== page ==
Dear Mr. Dad: My best friend really wants to be a mother, but has given up on finding “Mr. Right,” and has decided to have and raise a baby on her own. I’ve been following your work for a long time and have been telling her how important it is for babies to have male influences in their life. She says that dads don’t contribute anything to kids’ development and that her baby will be fine without one. I know I’m right, but what can I do to convince her?
A: You are, indeed, absolutely right. But I’m continually amazed at how many people share your friend’s absurd belief that dads aren’t important. As we’ve talked about a lot in these columns, fathers influence their children’s life as early as pregnancy, if not before. In other words, a man’s behavior and choices affect the quality of his sperm, which, in turn, can influence his future child’s physical and mental health.
Unfortunately, the majority of research on attachment, bonding, and child development still focuses exclusively on mothers. But the slowly growing number of studies that include men have confirmed what I’ve been saying for two decades — and what most observant parents already know: Fathers influence their children just as much as mothers do — and in many cases, even more.
Let me give you just a few examples. The more actively involved dads are with their infants — doing basic baby care, feeding, changing diapers, bathing, dressing, and so on — the better they handle stressful situations, such as being left with a stranger. Babies with involved dads tend to be more independent, more persistent, and handle frustration better than kids with a less-involved dad. Kids with involved dads get better grades — especially on math, vocabulary, and overall intelligence tests — they’re less likely to be expelled from school, and they’re more likely to graduate high school and go on to college. Those kids also have fewer psychological problems, are socially better adjusted, are more empathetic, have more friends, and higher levels of self-esteem than kids with less-involved or absent dads. As these kids hit their teen years, they’re less likely to abuse drugs or alcohol or to get pregnant (or get someone else pregnant), grow up to be more caring and sensitive adults.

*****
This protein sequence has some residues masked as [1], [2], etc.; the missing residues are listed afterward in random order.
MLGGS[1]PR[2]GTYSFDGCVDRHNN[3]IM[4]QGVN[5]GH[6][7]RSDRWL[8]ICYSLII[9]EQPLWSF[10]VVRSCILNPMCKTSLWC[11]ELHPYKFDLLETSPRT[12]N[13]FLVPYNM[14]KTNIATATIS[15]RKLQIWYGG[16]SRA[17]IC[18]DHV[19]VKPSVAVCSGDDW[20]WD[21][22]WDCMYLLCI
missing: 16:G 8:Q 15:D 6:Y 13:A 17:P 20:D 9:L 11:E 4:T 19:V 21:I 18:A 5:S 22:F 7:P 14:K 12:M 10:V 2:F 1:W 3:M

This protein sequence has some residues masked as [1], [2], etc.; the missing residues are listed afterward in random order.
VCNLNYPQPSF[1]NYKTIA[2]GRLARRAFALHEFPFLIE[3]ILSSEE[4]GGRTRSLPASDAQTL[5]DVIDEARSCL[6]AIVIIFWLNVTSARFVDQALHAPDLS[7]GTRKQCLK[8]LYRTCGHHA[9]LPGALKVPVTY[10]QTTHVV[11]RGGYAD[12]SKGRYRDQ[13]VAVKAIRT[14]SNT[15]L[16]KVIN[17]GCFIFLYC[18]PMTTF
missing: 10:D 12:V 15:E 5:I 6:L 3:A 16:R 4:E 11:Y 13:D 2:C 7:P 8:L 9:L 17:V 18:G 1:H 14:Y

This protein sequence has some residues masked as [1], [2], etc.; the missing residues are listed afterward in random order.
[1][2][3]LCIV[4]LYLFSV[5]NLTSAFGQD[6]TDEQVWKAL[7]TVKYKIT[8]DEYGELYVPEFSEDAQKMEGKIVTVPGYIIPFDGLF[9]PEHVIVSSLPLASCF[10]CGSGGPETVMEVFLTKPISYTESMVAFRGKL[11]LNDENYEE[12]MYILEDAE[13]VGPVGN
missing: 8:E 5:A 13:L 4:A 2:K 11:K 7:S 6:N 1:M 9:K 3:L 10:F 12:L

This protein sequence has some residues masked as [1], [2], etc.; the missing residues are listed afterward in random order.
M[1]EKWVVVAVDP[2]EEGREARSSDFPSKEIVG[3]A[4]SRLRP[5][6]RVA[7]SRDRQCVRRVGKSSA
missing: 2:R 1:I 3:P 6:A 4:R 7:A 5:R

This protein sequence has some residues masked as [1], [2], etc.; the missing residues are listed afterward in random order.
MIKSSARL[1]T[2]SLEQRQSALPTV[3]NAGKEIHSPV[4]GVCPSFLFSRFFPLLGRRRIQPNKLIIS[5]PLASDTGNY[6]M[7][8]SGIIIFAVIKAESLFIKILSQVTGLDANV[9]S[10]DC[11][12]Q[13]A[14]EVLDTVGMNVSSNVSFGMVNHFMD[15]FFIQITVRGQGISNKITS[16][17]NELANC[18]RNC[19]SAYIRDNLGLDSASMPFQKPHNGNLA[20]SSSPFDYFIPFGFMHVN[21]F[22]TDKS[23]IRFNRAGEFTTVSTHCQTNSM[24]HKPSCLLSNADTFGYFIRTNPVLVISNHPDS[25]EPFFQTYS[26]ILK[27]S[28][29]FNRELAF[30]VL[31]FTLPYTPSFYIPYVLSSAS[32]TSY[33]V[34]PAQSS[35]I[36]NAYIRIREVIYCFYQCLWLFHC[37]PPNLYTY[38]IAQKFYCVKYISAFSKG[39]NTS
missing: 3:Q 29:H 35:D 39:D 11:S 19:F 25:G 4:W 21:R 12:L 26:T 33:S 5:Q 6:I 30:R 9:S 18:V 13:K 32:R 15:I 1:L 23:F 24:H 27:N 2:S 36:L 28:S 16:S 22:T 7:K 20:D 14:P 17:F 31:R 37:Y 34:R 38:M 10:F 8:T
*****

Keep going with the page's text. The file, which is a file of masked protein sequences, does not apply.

To sum it up, children who have the influence of sensitive, responsible men in their life are better off than kids who don’t. Notice that I said “sensitive, responsible men.” Ideally, of course, that man would be the child’s father. But an uncle, grandfather, or friend can be a workable substitute. The important thing is that the man (or men) be a strong and consistent presence in the child’s life.
Your friend should know that women benefit from the father’s involvement, too. When the baby’s father is around during the pregnancy, the mom will be less stressed and she’ll be more likely to get prenatal care, which reduces the risk that her baby will be born prematurely or be very small at birth — both of which are associated with a number of negative health problems that can last a lifetime. When mom and dad raise a child together, there are fewer division-of-labor issues to fight about, mom is less depressed and more satisfied with her relationships, and the better she’ll perform her parenting duties.
Not surprisingly, men also benefit from being involved with their (or someone else’s) children. These men tend to take fewer risks (particularly the kind that could land them in the hospital or jail), and they’re more giving, nurturing and helpful. They also have more successful careers and are less likely to get divorced from their child’s mother.
This isn’t to say that single mothers can’t be good parents. Of course they can. But the best thing she can do for her baby is to make sure that there’s an involved, caring man in that baby’s life, right from day one.